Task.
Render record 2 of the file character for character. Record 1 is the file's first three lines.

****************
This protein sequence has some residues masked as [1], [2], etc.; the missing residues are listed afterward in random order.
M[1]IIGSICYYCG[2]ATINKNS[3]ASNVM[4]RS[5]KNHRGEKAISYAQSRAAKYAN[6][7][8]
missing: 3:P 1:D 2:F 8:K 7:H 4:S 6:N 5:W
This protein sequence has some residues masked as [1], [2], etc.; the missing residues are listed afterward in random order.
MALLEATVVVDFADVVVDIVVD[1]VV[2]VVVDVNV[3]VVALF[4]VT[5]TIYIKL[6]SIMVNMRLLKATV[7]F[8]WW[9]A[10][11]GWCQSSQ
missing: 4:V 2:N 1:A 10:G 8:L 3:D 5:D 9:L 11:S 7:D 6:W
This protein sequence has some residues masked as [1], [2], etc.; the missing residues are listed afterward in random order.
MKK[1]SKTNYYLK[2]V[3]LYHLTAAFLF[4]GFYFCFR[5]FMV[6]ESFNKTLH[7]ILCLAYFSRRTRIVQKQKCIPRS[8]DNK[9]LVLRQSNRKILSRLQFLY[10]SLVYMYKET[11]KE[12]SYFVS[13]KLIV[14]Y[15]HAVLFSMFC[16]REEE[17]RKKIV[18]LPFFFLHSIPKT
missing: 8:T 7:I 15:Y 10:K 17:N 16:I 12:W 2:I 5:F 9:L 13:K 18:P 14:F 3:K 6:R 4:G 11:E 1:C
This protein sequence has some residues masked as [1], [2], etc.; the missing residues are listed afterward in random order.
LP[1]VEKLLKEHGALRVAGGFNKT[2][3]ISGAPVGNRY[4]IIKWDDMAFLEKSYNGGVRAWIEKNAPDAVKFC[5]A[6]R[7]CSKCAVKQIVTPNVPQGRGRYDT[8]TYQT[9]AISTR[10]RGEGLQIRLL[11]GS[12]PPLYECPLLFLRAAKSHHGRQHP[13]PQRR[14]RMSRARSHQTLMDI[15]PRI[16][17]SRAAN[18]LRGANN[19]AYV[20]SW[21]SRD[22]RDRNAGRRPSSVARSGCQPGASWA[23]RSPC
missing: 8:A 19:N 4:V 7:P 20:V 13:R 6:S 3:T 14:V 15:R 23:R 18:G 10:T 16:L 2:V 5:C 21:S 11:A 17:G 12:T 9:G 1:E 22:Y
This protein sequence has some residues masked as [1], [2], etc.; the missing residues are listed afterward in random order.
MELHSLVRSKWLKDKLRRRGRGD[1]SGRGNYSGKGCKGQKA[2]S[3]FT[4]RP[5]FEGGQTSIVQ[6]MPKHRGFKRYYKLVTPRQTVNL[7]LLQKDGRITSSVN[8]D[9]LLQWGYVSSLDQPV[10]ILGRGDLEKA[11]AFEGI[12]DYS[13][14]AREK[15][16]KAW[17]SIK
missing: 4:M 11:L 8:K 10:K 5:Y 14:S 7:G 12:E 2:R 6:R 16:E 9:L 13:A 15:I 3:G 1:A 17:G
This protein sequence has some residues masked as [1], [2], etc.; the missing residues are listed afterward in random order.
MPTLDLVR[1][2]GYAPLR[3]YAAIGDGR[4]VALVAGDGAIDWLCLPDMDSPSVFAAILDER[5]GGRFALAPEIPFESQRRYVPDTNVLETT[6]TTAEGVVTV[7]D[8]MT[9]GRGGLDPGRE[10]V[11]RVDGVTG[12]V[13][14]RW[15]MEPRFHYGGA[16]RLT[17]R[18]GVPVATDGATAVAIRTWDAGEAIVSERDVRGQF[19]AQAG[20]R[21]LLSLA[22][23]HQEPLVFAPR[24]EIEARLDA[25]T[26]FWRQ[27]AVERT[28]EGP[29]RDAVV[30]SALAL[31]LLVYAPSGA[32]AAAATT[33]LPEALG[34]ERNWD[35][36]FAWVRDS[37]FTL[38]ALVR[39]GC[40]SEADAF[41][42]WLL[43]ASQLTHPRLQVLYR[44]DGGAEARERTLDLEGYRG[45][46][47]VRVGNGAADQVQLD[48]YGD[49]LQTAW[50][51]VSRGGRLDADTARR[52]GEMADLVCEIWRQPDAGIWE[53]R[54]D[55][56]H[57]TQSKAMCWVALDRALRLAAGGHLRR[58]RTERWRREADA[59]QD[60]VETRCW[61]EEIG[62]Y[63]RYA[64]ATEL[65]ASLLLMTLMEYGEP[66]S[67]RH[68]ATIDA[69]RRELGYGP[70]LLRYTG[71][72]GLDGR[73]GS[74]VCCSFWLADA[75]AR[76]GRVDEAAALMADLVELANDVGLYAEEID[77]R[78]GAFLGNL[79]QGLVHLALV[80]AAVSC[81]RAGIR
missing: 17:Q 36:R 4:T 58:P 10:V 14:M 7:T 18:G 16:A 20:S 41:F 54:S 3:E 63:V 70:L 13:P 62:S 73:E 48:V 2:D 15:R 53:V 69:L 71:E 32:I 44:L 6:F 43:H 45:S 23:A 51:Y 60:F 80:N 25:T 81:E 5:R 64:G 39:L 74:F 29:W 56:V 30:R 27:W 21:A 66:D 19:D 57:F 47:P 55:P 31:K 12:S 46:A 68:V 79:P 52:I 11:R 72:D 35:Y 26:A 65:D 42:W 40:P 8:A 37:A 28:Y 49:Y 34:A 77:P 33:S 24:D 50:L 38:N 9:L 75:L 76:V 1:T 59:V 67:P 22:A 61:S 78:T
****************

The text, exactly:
This protein sequence has some residues masked as [1], [2], etc.; the missing residues are listed afterward in random order.
MALLEATVVVDFADVVVDIVVD[1]VV[2]VVVDVNV[3]VVALF[4]VT[5]TIYIKL[6]SIMVNMRLLKATV[7]F[8]WW[9]A[10][11]GWCQSSQ
missing: 4:V 2:N 1:A 10:G 8:L 3:D 5:D 9:L 11:S 7:D 6:W